Meet the Lassen Pack: New family of gray wolves found in Northern California


A recently discovered gray wolf pack is now the second-known family of the endangered species to call the Northern California wilderness home, state wildlife officials confirmed Wednesday.

Known as the Lassen Pack, the family includes two adult gray wolves and at least three pups.

The pups and the group’s matriarch were tracked this summer crossing into industrial timberlands and private and public properties throughout western Lassen County, according to the California Department of Fish and Wildlife. The pack also has ventured into Plumas County.

The family’s arrival comes two years after the first pack of gray wolves was spotted in the area since the 1920s. In 2014, state wildlife authorities added gray wolves to California's endangered species list.

A gray wolf photographed in Lassen County in 2016. (California Department of Fish and Wildlife)

First clues of a wolf pack

Biologists first suspected that California could have a new wolf pack last summer and fall. At the time, cameras positioned along remote trails in Lassen County photographed two gray wolves traveling together.

Scientists collected scat samples and determined one of the wolves was male. The wolf came from Oregon and was born into a group known as the Rogue Pack. The collected samples indicated the other wolf was female, but her origins were not known.

The photos and DNA results sparked the curiosity of scientists throughout the region.

Capture and release

In May, biologists from the U.S. Forest Service found evidence of wolves in the Lassen National Forest. Later, scientists with the Fish and Wildlife Department initiated a plan to collar one of the animals.

They tried for 12 days to trap one of the wolves.

Then on June 30, biologists caught the 75-pound adult female.

After examining her, biologists discovered she had given birth to pups in the spring, Deana Clifford, the department’s senior wildlife veterinarian, said in a statement. During the examination, researchers collected genetic and other biological samples from the wolf.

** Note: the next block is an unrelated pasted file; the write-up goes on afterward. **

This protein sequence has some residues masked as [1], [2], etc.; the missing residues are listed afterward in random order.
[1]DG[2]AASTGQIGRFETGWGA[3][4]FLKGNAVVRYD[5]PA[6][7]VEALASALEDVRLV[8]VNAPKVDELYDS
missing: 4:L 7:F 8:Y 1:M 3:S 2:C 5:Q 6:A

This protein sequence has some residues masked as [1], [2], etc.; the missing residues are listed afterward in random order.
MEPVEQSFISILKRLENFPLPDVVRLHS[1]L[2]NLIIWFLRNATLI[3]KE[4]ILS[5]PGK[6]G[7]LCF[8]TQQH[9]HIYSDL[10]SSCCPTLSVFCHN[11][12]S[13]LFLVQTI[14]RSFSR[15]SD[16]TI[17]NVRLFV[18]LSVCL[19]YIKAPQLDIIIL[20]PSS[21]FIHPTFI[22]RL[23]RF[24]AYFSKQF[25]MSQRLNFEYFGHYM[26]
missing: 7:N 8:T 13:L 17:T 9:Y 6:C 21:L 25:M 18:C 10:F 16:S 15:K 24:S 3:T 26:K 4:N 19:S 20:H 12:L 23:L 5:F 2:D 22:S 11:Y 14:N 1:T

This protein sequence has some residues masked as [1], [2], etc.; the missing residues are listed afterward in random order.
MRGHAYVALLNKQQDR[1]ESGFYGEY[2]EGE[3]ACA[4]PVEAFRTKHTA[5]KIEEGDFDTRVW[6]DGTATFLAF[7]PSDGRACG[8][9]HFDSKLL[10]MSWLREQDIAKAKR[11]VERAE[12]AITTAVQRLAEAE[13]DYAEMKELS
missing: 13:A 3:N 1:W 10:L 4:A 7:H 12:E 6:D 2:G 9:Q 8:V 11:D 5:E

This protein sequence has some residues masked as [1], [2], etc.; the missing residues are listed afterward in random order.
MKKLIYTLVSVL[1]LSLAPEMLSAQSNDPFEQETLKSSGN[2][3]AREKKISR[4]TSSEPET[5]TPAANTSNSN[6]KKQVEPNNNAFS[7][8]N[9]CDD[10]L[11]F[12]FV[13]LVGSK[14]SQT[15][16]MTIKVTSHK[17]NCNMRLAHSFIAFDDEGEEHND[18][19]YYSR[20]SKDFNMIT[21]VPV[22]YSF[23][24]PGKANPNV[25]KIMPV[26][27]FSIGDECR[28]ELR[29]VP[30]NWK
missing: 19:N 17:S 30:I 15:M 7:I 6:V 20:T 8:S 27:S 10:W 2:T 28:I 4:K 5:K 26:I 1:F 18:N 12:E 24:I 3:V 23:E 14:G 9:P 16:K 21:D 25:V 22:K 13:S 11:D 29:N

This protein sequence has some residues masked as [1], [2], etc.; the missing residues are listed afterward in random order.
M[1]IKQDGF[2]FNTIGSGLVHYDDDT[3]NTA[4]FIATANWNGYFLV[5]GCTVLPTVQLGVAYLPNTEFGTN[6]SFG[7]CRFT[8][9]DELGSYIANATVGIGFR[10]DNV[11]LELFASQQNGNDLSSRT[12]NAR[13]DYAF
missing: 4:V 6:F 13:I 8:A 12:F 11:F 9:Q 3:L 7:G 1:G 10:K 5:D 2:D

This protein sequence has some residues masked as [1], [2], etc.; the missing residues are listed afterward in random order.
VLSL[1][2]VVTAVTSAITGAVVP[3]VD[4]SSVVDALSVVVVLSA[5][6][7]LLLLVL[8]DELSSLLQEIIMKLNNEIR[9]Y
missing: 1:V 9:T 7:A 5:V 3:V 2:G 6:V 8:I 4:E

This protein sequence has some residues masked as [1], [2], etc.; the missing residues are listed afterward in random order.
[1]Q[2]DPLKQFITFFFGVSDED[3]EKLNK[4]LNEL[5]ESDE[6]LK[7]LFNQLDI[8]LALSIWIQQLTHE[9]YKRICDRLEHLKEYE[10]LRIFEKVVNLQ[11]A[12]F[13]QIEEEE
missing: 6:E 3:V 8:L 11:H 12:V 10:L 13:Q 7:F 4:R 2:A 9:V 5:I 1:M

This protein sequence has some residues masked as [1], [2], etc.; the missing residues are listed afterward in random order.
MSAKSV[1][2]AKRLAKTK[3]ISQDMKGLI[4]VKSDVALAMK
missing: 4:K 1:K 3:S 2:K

The biologists determined she was “in excellent condition,” Clifford said. She then was fitted with a collar so scientists could better track her movements in the Lassen National Forest.

The next day, biologists were conducting a follow-up check on the female wolf when they found pup tracks. They later discovered the pups and female wolf had been photographed by U.S. Forest Service cameras.

“The pups were gray in color and were serendipitously photographed playing in front of the camera,” the Fish and Wildlife Department said.

Biologists are hoping the tracking device attached to the female wolf will give them a better understanding of what she prefers to eat as well as her reproduction habits, survival practices and daily patterns.

Five gray wolf pups captured on a trail camera in Northern California in early August are members of the first established pack in the state in decades. (California Department of Fish and Wildlife)
(California Department of Fish and Wildlife)

The Shasta Pack

In 2015, the first confirmed pair of gray wolves birthed five pups in eastern Siskiyou County.

The bunch, known as the Shasta Pack, was the first pack in the state in nearly 100 years.

Although the pack’s current status is not known, one of the pups was spotted in northwestern Nevada in November 2016, according to the Fish and Wildlife Department.


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